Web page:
The Queen's Gambit is now Netflix's most watched scripted limited series to date
The Queen's Gambit is making all the right moves for Netflix.
According to the streamer, the series, starring Anya Taylor-Joy as troubled chess prodigy Beth Harmon, has been watched by 62 million households within 28 days of being available to watch on Netflix. That makes it the studio's most-watched scripted limited series ever.
The only caveat is the obvious caveat that always comes with data-tracking points released by Netflix, and it's that the company doesn't count views the same way as an entity like Nielsen does. The "62 million households" for The Queen's Gambit shakes out to 62 million accounts that chose to watch at least two minutes of the show. There may be multiple users within a single account who watched The Queen's Gambit, and there may have been a single account that viewed The Queen's Gambit multiple times in its entirety. But Netflix only records one account view for either of those circumstances for the total tally. Sixty-two million is still nothing to scoff at, though.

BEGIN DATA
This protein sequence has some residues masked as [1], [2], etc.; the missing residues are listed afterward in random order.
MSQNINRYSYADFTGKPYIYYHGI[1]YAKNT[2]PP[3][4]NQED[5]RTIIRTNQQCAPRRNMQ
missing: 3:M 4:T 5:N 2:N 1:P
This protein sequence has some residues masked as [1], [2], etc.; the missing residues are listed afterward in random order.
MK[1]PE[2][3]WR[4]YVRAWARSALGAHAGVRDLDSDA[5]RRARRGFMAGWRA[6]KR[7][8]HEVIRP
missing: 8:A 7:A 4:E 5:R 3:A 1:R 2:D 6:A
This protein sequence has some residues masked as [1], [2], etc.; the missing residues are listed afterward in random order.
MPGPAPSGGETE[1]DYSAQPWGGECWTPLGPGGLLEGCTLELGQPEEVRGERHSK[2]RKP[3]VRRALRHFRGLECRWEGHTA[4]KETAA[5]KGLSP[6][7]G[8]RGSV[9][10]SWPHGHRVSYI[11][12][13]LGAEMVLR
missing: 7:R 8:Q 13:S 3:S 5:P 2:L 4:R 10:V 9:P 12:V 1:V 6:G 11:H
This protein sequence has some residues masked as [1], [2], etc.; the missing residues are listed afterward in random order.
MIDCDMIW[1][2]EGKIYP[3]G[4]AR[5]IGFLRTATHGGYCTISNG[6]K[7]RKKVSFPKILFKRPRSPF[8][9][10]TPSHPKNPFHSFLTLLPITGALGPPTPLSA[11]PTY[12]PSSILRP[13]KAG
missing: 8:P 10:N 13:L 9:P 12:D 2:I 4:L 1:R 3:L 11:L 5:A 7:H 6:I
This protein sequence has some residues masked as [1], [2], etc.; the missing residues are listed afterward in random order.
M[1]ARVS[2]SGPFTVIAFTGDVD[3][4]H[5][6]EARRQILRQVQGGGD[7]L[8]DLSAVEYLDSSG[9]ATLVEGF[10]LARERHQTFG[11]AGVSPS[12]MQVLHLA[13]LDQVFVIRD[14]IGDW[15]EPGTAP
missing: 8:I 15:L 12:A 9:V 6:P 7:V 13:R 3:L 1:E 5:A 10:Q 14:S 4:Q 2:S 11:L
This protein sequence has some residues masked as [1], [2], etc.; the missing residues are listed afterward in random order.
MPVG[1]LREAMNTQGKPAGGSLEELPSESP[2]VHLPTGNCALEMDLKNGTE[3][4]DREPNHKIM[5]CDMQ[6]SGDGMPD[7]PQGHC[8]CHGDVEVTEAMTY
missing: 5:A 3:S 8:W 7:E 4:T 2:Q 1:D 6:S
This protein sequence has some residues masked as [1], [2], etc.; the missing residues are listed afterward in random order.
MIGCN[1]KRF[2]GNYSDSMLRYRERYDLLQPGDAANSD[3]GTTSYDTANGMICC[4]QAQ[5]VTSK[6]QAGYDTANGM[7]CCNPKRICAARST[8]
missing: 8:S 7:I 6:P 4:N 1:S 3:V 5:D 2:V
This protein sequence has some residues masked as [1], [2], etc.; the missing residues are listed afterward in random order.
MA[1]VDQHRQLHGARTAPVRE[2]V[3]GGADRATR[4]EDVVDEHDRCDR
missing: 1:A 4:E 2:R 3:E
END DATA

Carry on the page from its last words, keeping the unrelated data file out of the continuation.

In other news, sales of chess sets have gone through the roof in light of The Queen's Gambit, according to Goliath Games director of marketing Mary Higbe in an interview with NPR. Elizabeth LoVecchio, vice president of marketing at Spin Master, also told National Public Radio that "our chess sales have increased triple digits." Then there's The Queen's Gambit, the 1983 book from author Walter Tevis, finding itself on The New York Times' best sellers list. Coincidence? Nope.
Netflix's vice president of original series Peter Friedlander commended series co-creator Scott Frank for the achievement in a blog post.
"It's a true testament to Scott's skill as a writer and filmmaker that he was able to bring the drama and detail of the many chess matches to life on camera — generating rave reviews and a rare 100 percent on Rotten Tomatoes," Friedlander wrote. "Scott also had tremendous help from the series' talented crafts team. Costume designer Gabriele Binder's exquisite use of checkerboard patterns in Beth's wardrobe, composer Carlos Rafael Rivera's suspenseful score, editor Michelle Tesoro's gripping montages, production designer Uli Hanisch's vibrant choices that pop off the screen in every scene, and cinematographer Steven Meizler, whose work transformed every match into heart-pounding drama."